Complexity, Criticality, and Computation (C3) and beyond…

Complex systems is a new approach to science, engineering, health, management, and any other field that studies how relationships between parts give rise to the collective emergent behaviours of the entire system, and how the system interacts with its environment. The methods are not necessarily new (at least for physicists) but the way to approach problems is totally novel. The holistic approach and the focus of inquiry is totally different and transcends different disciplines’ methods. The focus is mainly the analysis of the underlying ”connectome” for detection of causal hotspots, attribution of patterns to causal factors, and design (where management is part of the design).

What makes a system ‘complex’? A system can be thought of as complex if its dynamics cannot be easily predicted, or explained, as a linear summation of the individual dynamics of its components. In other words, the many constituent microscopic parts bring about macroscopic phenomena that cannot be understood by considering a single part alone (‘the whole is more than the sum of the parts’). There is a growing awareness that complexity is strongly related to criticality: the behaviour of dynamical spatiotemporal systems at an order/disorder phase transition where scale invariance prevails. This is an important point, where criticality actually means optimality and resilience. Many theorems have been proven this result for many complex systems. At the moment, many bio-inspired technologies are designed by mimicking the optimal patterns in nature.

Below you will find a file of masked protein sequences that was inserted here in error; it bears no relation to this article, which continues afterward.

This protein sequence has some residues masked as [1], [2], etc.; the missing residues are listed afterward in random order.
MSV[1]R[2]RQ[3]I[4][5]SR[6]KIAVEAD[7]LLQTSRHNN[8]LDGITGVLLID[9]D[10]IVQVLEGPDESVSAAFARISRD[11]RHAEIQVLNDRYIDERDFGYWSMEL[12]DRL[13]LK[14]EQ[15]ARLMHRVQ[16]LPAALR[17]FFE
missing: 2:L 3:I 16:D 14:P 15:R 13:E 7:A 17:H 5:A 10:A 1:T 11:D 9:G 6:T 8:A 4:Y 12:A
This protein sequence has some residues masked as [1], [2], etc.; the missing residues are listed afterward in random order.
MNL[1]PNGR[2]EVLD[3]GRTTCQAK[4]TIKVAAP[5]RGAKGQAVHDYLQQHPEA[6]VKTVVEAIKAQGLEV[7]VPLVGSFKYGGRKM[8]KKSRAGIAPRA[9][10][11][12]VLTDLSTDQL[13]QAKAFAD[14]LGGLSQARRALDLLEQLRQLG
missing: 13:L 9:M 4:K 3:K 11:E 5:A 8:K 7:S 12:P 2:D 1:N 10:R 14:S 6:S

Complex systems can also be viewed as distributed information-processing systems, particularly in the domains of computational neuroscience, health, bioinformatics, systems biology and artificial life. That is why information theory based models are the majority of models used to analyze and design complex systems together with network and decision sciences. Consciousness emerging from neuronal activity and interactions, cell behaviour resultant from gene regulatory networks and swarming behaviour are all examples of global system behaviour emerging as a result of the local interactions of the individuals (neurons, genes, animals). Can these interactions be seen as a generic computational process? This question is a relevant questions linking computation to complexity and criticality with the aim of a general theory and methods.

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